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Nepal shifts focus from rescue to relief

May 2, 2015

Nepal's leaders have admitted that the probability of finding survivors under the rubble after last week's earthquake is now very low. The government has said it will move its focus to providing food and supplies.

Image: picture-alliance/dpaW. Oliver

One week after the disaster, Nepal's government was still struggling to come to terms with the extent of the tragedy. "We are trying our best in rescue and relief work, but now I don't think that there is any possibility of finding survivors under the rubble," home ministry spokesman Laxmi Prasad Dhakal told reporters.

"While we will try to find the survivors if we have reports of any such possibility, I think it will be very hard to find one under the rubble a week after the quake. It would be a surprise," he added.

The death toll in Nepal has now reached 6,621, and around 100 victims have died in regions of India that border Nepal. The administration estimated the number of injured at 14,023. The European Union (EU) also reported 1,000 missing, most of whom had been climbing in the Everest region.

"They are missing but we don't know what their status is," EU ambassador to Nepal Rensje Teerink told reporters, although the number of those dead could top 50, the German news agency DPA said. Another official said the majority was likely to be safe, but that difficult terrain and poor communications were making it difficult to locate their whereabouts.

Relief efforts not enough

According to the UN, a quarter of Nepal's population or 8 million people had been affected by the quake and around 2.8 million were displaced. Some 1.7 million children needed assistance in the worst-hit areas, and UNICEF warned that it was a race against time to avert the outbreak of disease.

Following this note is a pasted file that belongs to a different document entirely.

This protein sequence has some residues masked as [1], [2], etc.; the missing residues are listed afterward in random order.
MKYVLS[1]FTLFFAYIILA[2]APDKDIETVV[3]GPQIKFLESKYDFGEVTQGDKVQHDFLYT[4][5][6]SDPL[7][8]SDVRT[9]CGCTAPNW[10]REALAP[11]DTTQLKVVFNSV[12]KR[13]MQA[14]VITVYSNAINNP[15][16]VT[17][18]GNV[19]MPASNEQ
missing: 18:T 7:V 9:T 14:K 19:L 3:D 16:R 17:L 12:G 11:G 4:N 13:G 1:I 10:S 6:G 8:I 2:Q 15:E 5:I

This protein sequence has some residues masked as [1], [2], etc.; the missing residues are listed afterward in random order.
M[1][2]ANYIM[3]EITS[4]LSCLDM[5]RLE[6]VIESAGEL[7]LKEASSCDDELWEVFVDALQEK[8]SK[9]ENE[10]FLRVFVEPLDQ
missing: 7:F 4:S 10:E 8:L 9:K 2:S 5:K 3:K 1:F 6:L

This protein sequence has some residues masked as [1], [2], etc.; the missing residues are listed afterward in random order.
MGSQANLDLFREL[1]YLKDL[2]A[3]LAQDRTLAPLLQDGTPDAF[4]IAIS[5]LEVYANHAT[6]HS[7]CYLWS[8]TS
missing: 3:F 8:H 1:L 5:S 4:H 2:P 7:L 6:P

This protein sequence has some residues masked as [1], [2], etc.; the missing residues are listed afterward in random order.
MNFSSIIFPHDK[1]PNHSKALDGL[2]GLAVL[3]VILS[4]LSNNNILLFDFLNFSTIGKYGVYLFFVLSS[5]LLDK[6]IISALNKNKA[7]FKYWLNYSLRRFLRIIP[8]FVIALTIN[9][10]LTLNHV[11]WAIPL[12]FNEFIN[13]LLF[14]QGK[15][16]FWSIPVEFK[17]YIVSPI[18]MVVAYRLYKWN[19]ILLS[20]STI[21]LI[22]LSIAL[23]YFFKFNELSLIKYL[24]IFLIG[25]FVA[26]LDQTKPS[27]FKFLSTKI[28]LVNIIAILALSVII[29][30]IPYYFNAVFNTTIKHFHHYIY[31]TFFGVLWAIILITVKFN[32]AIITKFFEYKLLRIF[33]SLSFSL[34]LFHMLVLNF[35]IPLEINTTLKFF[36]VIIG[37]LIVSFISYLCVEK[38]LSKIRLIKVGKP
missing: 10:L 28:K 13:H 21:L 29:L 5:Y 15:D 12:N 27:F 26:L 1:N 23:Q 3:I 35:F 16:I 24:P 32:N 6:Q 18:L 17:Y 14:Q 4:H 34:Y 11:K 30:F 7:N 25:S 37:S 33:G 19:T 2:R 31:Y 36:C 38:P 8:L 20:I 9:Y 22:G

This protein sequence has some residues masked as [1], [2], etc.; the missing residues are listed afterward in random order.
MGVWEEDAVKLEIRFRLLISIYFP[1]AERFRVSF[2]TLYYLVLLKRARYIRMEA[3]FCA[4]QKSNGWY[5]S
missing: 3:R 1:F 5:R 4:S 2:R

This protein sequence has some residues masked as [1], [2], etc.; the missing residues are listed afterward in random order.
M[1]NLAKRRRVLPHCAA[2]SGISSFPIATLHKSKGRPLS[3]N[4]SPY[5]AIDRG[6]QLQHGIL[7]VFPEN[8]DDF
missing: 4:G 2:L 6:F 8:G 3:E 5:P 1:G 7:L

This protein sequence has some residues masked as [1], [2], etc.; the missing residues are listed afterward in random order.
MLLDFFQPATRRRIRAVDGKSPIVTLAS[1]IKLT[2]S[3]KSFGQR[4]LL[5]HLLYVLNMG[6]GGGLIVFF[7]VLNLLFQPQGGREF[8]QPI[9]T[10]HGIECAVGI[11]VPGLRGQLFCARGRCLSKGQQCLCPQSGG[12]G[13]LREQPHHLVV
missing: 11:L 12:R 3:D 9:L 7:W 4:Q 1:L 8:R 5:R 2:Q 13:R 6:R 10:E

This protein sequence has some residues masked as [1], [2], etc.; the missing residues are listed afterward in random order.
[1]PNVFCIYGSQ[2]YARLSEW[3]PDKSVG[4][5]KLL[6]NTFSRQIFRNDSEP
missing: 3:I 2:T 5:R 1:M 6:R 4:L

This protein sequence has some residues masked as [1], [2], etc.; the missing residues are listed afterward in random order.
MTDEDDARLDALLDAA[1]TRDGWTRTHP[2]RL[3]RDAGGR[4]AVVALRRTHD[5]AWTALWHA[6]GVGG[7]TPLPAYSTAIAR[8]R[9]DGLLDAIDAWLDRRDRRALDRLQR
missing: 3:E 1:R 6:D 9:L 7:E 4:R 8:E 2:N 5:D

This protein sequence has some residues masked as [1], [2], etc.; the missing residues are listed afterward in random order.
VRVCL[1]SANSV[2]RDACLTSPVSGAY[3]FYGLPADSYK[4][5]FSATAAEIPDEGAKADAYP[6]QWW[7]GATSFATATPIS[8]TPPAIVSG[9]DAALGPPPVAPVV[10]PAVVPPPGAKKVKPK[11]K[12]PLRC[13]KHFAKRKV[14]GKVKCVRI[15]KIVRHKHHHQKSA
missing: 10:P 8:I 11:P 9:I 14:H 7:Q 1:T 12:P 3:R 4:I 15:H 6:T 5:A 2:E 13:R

Meanwhile, Nepalese officials lamented the status of relief efforts, saying many people were unhappy about not getting help. Around 1,000 villagers in Sindhupalchowk were said to be still waiting for aid. "No one has come to help us," a 33-year-old school teacher told the Agence France-Presse news agency. "The cars and the aid trucks just drive by. How will we manage now?"

Donors were also asked to send money if they could not send things that were immediately necessary. "We have things like tuna fish and mayonnaise. What good are those things for us? We need grains, salt and sugar," Finance Minister Ram Sharan Mahat told reporters Friday. Mahat said the government urgently needed 400,000 tents and had been able to provide only 29,000.

Hope and support

While people struggled to come to terms with the destruction, there were also incidents that spread hope among the victims. A Nepalese man and a French woman were finally married in Kathmandu Saturday, after the earthquake last week had forced them to reschedule their wedding. "I hope we are bringing hope that life is going on and there is love and solidarity and sharing and caring from each other," France's Eugenie Prouvost told The Associated Press.

A young Nepalese couple was blessed with a healthy baby at an Israeli emergency hospital - a surprise for the mother, who was heavily pregnant at the time of the earthquake and had to run out of the house. "When the quake struck, I was thinking: will we survive?" the baby's father said. "Now we're safe. It's good," he added.

Search and rescue teams got their biggest surprise, however, after a 4-month-old baby was found alive under the debris.

mg/rc (AP, dpa, AFP)